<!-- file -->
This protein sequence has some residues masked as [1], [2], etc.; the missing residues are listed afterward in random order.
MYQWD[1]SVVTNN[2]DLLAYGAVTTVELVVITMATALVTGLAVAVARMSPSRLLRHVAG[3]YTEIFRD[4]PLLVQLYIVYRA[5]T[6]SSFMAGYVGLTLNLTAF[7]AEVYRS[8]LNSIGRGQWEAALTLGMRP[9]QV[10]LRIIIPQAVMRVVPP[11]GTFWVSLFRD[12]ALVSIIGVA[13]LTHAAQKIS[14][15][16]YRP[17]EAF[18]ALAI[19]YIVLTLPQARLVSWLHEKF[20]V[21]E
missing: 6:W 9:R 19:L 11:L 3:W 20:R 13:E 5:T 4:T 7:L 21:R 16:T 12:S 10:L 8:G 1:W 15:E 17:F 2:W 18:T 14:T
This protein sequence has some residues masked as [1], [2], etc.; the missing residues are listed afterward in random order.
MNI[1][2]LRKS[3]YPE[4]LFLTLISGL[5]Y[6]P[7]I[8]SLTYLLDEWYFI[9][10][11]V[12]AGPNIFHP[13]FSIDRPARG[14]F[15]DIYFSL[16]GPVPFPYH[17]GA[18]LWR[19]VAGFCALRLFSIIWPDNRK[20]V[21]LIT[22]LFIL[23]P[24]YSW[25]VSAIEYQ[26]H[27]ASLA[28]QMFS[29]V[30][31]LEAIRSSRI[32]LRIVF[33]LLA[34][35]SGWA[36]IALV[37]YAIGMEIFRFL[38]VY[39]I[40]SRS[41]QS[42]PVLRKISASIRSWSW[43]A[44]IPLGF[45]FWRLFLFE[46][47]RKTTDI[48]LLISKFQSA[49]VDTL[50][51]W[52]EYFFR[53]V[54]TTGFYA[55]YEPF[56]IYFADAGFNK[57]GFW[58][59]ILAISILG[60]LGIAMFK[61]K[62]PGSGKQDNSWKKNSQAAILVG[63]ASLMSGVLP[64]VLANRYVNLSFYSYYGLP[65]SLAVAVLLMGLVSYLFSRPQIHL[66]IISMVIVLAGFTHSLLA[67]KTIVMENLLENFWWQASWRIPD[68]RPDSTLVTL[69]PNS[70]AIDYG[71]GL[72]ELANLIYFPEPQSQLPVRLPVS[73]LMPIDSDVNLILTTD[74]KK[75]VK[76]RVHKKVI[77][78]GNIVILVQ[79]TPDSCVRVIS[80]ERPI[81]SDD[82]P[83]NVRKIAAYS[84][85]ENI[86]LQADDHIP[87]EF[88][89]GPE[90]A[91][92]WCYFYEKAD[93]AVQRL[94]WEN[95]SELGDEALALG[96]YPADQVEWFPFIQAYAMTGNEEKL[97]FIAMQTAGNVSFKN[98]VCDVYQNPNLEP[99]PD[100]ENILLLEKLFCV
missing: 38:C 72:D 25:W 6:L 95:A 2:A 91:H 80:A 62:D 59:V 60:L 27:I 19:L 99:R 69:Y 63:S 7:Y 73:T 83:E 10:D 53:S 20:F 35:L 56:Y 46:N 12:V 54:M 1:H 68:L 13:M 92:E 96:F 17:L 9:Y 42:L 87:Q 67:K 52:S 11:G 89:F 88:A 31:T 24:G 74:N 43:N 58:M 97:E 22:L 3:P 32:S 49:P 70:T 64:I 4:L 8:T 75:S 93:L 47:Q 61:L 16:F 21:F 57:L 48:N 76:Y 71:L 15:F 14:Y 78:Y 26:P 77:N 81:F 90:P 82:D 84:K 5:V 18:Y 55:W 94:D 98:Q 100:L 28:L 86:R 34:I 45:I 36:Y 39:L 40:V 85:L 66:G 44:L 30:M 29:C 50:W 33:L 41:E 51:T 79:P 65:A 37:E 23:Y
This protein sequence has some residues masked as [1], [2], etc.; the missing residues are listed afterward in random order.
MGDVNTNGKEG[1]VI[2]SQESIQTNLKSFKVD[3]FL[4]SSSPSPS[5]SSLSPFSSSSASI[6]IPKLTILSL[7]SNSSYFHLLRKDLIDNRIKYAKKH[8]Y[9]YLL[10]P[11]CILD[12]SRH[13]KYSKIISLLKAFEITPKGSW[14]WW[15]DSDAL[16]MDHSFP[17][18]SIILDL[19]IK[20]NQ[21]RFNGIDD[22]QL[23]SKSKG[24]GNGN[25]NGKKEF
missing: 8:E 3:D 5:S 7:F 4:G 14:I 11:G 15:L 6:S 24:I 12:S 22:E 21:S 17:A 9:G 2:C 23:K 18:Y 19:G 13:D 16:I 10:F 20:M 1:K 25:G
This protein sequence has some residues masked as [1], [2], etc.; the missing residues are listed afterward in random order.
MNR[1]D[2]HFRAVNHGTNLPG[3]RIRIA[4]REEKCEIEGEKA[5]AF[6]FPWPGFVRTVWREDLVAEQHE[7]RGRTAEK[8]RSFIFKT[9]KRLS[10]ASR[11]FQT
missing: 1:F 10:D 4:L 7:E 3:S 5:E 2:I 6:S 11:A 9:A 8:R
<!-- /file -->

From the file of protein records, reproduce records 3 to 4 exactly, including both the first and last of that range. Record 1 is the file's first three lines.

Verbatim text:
This protein sequence has some residues masked as [1], [2], etc.; the missing residues are listed afterward in random order.
MGDVNTNGKEG[1]VI[2]SQESIQTNLKSFKVD[3]FL[4]SSSPSPS[5]SSLSPFSSSSASI[6]IPKLTILSL[7]SNSSYFHLLRKDLIDNRIKYAKKH[8]Y[9]YLL[10]P[11]CILD[12]SRH[13]KYSKIISLLKAFEITPKGSW[14]WW[15]DSDAL[16]MDHSFP[17][18]SIILDL[19]IK[20]NQ[21]RFNGIDD[22]QL[23]SKSKG[24]GNGN[25]NGKKEF
missing: 8:E 3:D 5:S 7:F 4:G 14:I 11:G 15:L 6:S 24:I 12:S 22:E 21:S 17:A 9:G 2:C 23:K 18:Y 19:G 13:D 16:I 10:F 20:M 1:K 25:G
This protein sequence has some residues masked as [1], [2], etc.; the missing residues are listed afterward in random order.
MNR[1]D[2]HFRAVNHGTNLPG[3]RIRIA[4]REEKCEIEGEKA[5]AF[6]FPWPGFVRTVWREDLVAEQHE[7]RGRTAEK[8]RSFIFKT[9]KRLS[10]ASR[11]FQT
missing: 1:F 10:D 4:L 7:E 3:S 5:E 2:I 6:S 11:A 9:A 8:R